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|Title: ||Studies on the Stereoselective Geminal and Vicinal Heterodifunctionalization of Alkenes|
|Authors: ||Balaji, Pandur Venkatesan|
|Advisors: ||Chandrasekaran, S|
|Keywords: ||Geminal Aminooxygenation|
Antimarkovnikov Geminal Diamination
Dioxygenation - Vinylarenes
Dimethyl(Methylthio) Sulfonium Triflate (DMTST)
|Submitted Date: ||2016|
|Series/Report no.: ||G27591|
|Abstract: ||The thesis entitled “Studies on the Stereoselective Geminal and Vicinal Heterodifunctionalization of Alkenes” consists of three chapters.
Chapter 1: Part A: Bromonium Ion Mediated Stereoselective Geminal Aminooxygenation of Vinylarenes
In this part (part-A) of Chapter 1, the development and mechanistic studies of the first method for the non-Wacker intermolecular geminal aminooxygenation of vinylarenes (styrenes) has been presented (Scheme 1). Sheme 1
The role of the substituent on controlling the competitive vicinal and geminal addition pathways has been studied. It was found that the unsubstituted amino alcohol takes both the vicinal addition pathways, whereas, the introduction of substituent on the aminoalcohols was found to favour only the geminal addition route (Scheme 2).
The diastereomeric alkenes were found to show stereoconvergence on the product formation. The migration of the phenyl group in the semipinacol rearrangement was confirmed by deuterium labeling studies. This highly stereoselective oxidative geminal addition is found to involve a semipinacol rearrangement (Scheme 3). Scheme 3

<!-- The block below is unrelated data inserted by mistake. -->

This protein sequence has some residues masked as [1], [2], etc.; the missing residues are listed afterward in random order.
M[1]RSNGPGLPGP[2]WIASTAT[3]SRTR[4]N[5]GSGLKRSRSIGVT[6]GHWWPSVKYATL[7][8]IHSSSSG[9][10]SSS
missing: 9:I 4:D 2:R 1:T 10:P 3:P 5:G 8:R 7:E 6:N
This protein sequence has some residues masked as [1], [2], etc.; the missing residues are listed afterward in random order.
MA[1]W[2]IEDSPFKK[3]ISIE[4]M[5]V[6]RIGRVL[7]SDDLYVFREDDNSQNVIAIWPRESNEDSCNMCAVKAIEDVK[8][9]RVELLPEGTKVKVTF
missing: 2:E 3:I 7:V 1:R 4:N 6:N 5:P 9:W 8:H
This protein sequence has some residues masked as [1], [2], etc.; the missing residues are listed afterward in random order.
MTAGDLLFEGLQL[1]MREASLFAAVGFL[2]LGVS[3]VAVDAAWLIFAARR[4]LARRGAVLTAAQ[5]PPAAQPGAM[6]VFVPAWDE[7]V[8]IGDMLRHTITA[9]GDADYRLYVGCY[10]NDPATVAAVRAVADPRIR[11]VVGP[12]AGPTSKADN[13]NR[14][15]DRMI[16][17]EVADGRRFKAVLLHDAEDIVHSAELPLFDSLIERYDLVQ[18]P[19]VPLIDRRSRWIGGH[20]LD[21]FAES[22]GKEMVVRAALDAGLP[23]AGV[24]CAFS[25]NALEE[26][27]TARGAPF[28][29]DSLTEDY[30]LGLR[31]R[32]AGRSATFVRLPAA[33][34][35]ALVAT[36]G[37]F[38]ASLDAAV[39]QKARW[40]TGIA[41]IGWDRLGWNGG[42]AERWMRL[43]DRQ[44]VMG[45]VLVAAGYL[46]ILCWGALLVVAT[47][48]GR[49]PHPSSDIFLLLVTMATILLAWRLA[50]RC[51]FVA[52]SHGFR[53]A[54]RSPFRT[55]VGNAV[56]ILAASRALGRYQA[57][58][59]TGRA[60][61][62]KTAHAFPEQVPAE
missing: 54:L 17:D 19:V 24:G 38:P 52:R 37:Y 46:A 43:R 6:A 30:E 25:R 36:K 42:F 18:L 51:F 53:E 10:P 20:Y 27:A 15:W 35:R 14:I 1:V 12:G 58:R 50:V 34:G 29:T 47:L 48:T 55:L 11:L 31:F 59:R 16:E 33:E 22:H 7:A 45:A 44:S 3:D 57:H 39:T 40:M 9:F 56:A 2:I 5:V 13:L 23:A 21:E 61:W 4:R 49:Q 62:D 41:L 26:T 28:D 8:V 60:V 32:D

Chapter 1: Part B: Bromonium Ion Mediated Stereoselective Anti-Markovnikov Geminal Diamination and Dioxygenation of Vinylarenes
In this part (part-B) of Chapter 1, the development of a facile straightforward method for the stereoselective intermolecular geminal diamination of vinylarenes under the bromonium ion mediated conditions is discussed (Scheme 4).
Scheme 4 The addition of unsubstituted diamine was found to follow both geminal and vicinal addition routes, while the introduction of the substituent on the diamine was found to favour only geminal addition (Scheme 5).